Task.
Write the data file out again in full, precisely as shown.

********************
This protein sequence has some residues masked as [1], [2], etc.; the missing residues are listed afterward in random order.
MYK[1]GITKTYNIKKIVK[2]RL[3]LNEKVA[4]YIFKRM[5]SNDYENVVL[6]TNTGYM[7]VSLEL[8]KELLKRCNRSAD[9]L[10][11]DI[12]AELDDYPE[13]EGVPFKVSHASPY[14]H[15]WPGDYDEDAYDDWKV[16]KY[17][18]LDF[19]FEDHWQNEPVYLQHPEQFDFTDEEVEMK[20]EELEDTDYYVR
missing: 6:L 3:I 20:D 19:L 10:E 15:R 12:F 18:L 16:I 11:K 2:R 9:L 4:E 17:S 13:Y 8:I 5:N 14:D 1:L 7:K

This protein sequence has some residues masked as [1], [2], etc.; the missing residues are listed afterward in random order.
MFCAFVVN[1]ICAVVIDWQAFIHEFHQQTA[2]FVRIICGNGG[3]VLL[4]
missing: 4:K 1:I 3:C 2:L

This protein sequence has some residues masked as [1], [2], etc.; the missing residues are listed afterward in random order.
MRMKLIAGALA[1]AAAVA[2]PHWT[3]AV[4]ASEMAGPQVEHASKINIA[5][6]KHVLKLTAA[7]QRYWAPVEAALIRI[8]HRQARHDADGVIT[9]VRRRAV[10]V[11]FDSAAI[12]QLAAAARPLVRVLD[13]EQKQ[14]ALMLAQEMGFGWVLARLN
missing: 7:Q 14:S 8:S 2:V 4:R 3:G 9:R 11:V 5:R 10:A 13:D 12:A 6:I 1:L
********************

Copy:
This protein sequence has some residues masked as [1], [2], etc.; the missing residues are listed afterward in random order.
MYK[1]GITKTYNIKKIVK[2]RL[3]LNEKVA[4]YIFKRM[5]SNDYENVVL[6]TNTGYM[7]VSLEL[8]KELLKRCNRSAD[9]L[10][11]DI[12]AELDDYPE[13]EGVPFKVSHASPY[14]H[15]WPGDYDEDAYDDWKV[16]KY[17][18]LDF[19]FEDHWQNEPVYLQHPEQFDFTDEEVEMK[20]EELEDTDYYVR
missing: 6:L 3:I 20:D 19:L 10:E 15:R 12:F 18:L 16:I 11:K 2:R 9:L 4:E 17:S 13:Y 8:I 5:N 14:D 1:L 7:K

This protein sequence has some residues masked as [1], [2], etc.; the missing residues are listed afterward in random order.
MFCAFVVN[1]ICAVVIDWQAFIHEFHQQTA[2]FVRIICGNGG[3]VLL[4]
missing: 4:K 1:I 3:C 2:L

This protein sequence has some residues masked as [1], [2], etc.; the missing residues are listed afterward in random order.
MRMKLIAGALA[1]AAAVA[2]PHWT[3]AV[4]ASEMAGPQVEHASKINIA[5][6]KHVLKLTAA[7]QRYWAPVEAALIRI[8]HRQARHDADGVIT[9]VRRRAV[10]V[11]FDSAAI[12]QLAAAARPLVRVLD[13]EQKQ[14]ALMLAQEMGFGWVLARLN
missing: 7:Q 14:S 8:S 2:V 4:R 3:G 9:R 11:V 5:R 10:A 13:D 12:A 6:I 1:L